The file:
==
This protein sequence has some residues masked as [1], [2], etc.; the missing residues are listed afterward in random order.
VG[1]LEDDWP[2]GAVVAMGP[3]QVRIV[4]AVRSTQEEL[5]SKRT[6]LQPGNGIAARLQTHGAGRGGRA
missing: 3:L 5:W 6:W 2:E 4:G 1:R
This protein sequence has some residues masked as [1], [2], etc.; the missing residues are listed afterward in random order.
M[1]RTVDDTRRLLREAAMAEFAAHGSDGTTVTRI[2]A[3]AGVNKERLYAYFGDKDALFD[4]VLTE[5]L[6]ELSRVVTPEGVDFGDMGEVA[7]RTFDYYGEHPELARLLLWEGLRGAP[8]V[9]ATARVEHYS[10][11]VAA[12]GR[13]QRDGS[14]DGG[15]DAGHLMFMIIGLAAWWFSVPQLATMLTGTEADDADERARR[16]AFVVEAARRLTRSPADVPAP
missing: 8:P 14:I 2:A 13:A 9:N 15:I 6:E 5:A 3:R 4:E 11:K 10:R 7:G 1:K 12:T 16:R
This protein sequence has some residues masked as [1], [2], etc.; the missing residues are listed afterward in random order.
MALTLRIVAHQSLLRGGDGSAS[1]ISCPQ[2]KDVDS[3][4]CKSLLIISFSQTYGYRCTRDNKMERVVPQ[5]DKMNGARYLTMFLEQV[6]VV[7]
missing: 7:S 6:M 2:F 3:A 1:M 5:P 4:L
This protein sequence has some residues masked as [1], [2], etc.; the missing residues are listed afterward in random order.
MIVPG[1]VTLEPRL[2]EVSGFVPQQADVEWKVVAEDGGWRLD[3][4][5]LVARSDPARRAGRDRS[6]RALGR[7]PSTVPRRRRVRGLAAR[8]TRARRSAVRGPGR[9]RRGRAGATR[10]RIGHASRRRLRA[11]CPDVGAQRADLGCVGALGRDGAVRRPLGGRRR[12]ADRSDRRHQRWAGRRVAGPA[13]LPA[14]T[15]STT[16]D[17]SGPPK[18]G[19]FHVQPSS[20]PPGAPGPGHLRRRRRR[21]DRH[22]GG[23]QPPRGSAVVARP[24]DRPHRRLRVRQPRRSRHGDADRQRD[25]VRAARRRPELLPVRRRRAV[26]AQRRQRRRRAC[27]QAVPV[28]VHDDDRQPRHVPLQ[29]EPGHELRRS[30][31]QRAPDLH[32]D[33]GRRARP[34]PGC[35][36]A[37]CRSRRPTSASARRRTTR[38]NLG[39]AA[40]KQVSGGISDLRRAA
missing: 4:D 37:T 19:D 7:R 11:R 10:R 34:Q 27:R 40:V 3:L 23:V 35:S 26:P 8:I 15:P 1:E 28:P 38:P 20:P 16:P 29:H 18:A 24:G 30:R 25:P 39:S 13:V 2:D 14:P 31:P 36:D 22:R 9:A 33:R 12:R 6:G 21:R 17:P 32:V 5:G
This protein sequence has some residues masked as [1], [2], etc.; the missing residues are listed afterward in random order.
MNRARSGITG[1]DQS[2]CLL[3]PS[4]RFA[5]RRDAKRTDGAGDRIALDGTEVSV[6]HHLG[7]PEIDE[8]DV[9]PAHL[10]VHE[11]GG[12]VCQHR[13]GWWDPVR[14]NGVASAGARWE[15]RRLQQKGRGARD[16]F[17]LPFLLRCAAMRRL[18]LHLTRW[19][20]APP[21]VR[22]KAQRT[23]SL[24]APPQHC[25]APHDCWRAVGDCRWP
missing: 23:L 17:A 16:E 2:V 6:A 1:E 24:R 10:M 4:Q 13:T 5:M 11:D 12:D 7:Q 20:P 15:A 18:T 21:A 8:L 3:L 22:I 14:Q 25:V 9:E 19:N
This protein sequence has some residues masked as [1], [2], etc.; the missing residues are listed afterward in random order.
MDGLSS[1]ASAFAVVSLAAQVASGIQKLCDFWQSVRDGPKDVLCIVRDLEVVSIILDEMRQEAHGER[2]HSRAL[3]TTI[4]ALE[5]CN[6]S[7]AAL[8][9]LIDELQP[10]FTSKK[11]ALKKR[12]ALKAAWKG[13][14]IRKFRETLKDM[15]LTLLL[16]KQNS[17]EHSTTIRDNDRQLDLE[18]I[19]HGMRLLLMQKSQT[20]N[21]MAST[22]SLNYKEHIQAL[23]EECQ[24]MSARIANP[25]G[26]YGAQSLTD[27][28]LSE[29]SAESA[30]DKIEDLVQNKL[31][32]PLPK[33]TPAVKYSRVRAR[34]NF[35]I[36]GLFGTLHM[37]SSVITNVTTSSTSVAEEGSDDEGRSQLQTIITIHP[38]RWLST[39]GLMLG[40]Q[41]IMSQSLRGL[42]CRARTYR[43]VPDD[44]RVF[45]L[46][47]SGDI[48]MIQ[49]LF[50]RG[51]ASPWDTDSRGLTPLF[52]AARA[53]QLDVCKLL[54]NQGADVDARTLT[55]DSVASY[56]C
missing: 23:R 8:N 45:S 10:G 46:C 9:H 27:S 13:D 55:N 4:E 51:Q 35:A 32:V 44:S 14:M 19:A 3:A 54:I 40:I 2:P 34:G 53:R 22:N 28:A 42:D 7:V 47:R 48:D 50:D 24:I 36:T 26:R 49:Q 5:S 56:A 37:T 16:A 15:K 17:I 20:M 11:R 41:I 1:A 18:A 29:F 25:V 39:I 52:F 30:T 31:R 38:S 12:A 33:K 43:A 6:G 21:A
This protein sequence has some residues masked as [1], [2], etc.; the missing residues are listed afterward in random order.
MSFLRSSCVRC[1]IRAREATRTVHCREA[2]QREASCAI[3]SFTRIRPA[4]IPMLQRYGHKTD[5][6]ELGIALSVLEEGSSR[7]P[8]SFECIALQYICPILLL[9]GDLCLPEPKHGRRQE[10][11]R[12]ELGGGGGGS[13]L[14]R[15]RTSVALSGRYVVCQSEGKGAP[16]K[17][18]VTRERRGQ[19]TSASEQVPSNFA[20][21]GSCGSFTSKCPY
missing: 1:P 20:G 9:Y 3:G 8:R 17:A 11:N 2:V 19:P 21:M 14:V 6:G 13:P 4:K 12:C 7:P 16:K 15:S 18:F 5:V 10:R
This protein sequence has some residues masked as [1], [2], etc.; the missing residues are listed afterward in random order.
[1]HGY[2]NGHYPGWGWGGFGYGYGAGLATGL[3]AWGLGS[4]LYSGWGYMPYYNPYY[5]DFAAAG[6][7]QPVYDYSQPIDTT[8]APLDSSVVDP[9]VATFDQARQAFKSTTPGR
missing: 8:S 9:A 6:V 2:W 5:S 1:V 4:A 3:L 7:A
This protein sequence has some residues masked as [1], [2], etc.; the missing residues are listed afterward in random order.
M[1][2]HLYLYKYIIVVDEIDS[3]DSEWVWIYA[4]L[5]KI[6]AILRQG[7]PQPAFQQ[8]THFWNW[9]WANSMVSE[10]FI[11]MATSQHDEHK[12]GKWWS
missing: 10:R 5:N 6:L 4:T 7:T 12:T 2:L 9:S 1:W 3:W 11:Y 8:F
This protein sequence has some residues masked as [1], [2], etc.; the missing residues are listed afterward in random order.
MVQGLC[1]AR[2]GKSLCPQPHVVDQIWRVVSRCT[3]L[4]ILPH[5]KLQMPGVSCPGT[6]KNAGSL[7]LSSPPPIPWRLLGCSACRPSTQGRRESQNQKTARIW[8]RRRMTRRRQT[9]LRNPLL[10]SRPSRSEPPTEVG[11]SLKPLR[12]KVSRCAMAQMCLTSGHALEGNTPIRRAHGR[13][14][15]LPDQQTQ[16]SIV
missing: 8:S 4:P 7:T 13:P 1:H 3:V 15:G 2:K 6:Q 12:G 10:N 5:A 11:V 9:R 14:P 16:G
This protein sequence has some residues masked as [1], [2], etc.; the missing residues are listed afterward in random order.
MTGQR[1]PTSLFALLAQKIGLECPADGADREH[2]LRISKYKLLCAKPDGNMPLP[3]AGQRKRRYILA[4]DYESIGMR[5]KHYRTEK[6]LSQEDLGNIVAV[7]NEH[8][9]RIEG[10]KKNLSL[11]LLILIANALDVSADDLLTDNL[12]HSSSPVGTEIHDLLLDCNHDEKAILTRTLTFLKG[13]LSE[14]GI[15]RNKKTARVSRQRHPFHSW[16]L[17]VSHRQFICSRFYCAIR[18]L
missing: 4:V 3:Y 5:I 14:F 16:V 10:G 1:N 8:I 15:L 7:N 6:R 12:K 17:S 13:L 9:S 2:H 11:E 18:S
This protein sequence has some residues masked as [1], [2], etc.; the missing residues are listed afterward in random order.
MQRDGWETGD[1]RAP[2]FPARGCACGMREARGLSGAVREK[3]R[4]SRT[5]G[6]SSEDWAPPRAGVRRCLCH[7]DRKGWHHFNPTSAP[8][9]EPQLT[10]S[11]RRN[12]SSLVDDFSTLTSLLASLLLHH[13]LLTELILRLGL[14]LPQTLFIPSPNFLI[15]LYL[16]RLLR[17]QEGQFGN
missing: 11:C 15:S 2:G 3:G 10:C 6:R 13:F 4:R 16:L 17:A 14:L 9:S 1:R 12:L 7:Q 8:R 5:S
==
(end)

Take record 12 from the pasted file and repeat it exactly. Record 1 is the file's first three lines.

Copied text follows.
This protein sequence has some residues masked as [1], [2], etc.; the missing residues are listed afterward in random order.
MQRDGWETGD[1]RAP[2]FPARGCACGMREARGLSGAVREK[3]R[4]SRT[5]G[6]SSEDWAPPRAGVRRCLCH[7]DRKGWHHFNPTSAP[8][9]EPQLT[10]S[11]RRN[12]SSLVDDFSTLTSLLASLLLHH[13]LLTELILRLGL[14]LPQTLFIPSPNFLI[15]LYL[16]RLLR[17]QEGQFGN
missing: 11:C 15:S 2:G 3:G 10:C 6:R 13:F 4:R 16:L 17:A 14:L 9:S 1:R 12:L 7:Q 8:R 5:S